Myths about thyroid disorders, vaccines in pets

And the truth about thyroid disorders and vaccines

By W. Jean Dodds, DVM

June 23, 2016 12:29 pm

As a veterinarian for more than 50 years and still actively involved in our profession, I feel compelled to write about two legends that persist among us regarding thyroid disorders[1] and vaccines. I deal with these misunderstandings every week, not only in communicating with colleagues but also from their frustrated clients.

Thyroid Disorders

We all realize that thyroid dysfunction disorders are the most commonly seen endocrine condition of dogs and the second most common of cats, after diabetes. We also know that dogs typically get hypothyroidism, that much of it is caused by heritable autoimmune thyroiditis and that older cats suffer from hyperthyroidism.

As the thyroid gland regulates metabolism of all body cellular functions, reduced thyroid function can produce a wide range of clinical manifestations, many mimicking those of other causes. Thus, recognition of the condition and interpretation of thyroid function tests can be problematic.

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All animals are not the same.

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Vaccines

Animals properly immunized against the clinically important viral diseases have sterilizing immunity that not only prevents clinical disease but also prevents infection, and only the presence of antibody can prevent infection.

An animal with a positive antibody titer test against these viruses has sterilizing immunity and should be protected from infection. If that animal were vaccinated it would not respond with a significant increase in antibody titer but instead may develop a hypersensitivity to vaccine components (e.g. fetal bovine serum, adjuvants). One should avoid vaccinating animals that are already protected.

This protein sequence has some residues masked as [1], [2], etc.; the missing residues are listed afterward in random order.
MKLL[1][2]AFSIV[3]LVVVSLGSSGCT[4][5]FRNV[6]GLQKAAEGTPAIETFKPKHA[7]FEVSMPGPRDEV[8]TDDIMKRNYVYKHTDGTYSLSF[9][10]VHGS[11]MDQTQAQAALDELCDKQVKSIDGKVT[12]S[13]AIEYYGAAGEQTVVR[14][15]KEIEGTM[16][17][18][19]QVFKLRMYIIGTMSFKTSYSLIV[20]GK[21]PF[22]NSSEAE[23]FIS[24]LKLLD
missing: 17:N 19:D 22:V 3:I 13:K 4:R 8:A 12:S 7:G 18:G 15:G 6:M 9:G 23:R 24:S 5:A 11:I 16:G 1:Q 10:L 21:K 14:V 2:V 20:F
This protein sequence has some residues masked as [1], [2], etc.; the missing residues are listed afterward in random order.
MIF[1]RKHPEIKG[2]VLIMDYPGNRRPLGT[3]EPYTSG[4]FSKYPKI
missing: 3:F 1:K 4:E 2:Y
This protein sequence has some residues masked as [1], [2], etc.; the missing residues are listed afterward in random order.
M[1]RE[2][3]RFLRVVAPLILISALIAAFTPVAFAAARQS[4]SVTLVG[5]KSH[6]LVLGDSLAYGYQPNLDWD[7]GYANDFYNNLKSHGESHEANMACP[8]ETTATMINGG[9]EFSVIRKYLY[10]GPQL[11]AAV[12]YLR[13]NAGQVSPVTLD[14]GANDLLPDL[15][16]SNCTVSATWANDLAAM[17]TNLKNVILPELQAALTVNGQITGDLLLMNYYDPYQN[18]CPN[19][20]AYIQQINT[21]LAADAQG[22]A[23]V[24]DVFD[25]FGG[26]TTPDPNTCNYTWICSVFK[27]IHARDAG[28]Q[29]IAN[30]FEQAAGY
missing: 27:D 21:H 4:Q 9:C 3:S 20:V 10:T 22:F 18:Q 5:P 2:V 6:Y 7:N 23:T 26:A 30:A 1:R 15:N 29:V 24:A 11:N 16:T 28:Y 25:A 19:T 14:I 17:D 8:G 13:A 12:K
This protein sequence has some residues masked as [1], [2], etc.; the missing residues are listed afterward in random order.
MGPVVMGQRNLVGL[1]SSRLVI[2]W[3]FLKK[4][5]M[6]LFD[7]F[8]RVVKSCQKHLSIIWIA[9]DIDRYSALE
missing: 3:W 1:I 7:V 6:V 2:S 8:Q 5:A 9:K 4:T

Furthermore, protection as indicated by a positive titer result does not suddenly drop off unless an animal develops a serious medical problem such as cancer or receives high or prolonged doses of immunosuppressive drugs.

Viral vaccines prompt an immune response that lasts much longer than that elicited by other microbes and by classic antigen exposures. Lack of distinction between the two kinds of responses may be why practitioners think titers can suddenly disappear.

But not all vaccines produce sterilizing immunity. Those that do include distemper virus, adenovirus, and parvovirus[2] in the dog, and panleukopenia virus in the cat. Examples of vaccines that produce nonsterile immunity would be leptospirosis, bordetella, canine influenza, rabies virus, and the herpesvirus and calicivirus upper respiratory viruses of cats. While nonsterile immunity may not protect the animal from infection, it should keep the infection from progressing to severe clinical disease.

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Dr. Dodds is the founder of Hemopet, a Garden Grove, Calif., animal blood bank, greyhound rescue and veterinary diagnostic laboratory. She is a proponent of minimum vaccine protocols.

Originally published in the June 2016 issue of Veterinary Practice News. Did you enjoy this article? Then subscribe today![3] 

Endnotes:
  1. thyroid disorders: http://www.veterinarypracticenews.com/January-2012/How-To-Test-Interpret-Thyroid-Function/
  2. parvovirus: http://www.veterinarypracticenews.com/what-you-need-to-know-about-parvo/
  3. subscribe today!: https://order.kenilworth.com/vpn/subscribe.php

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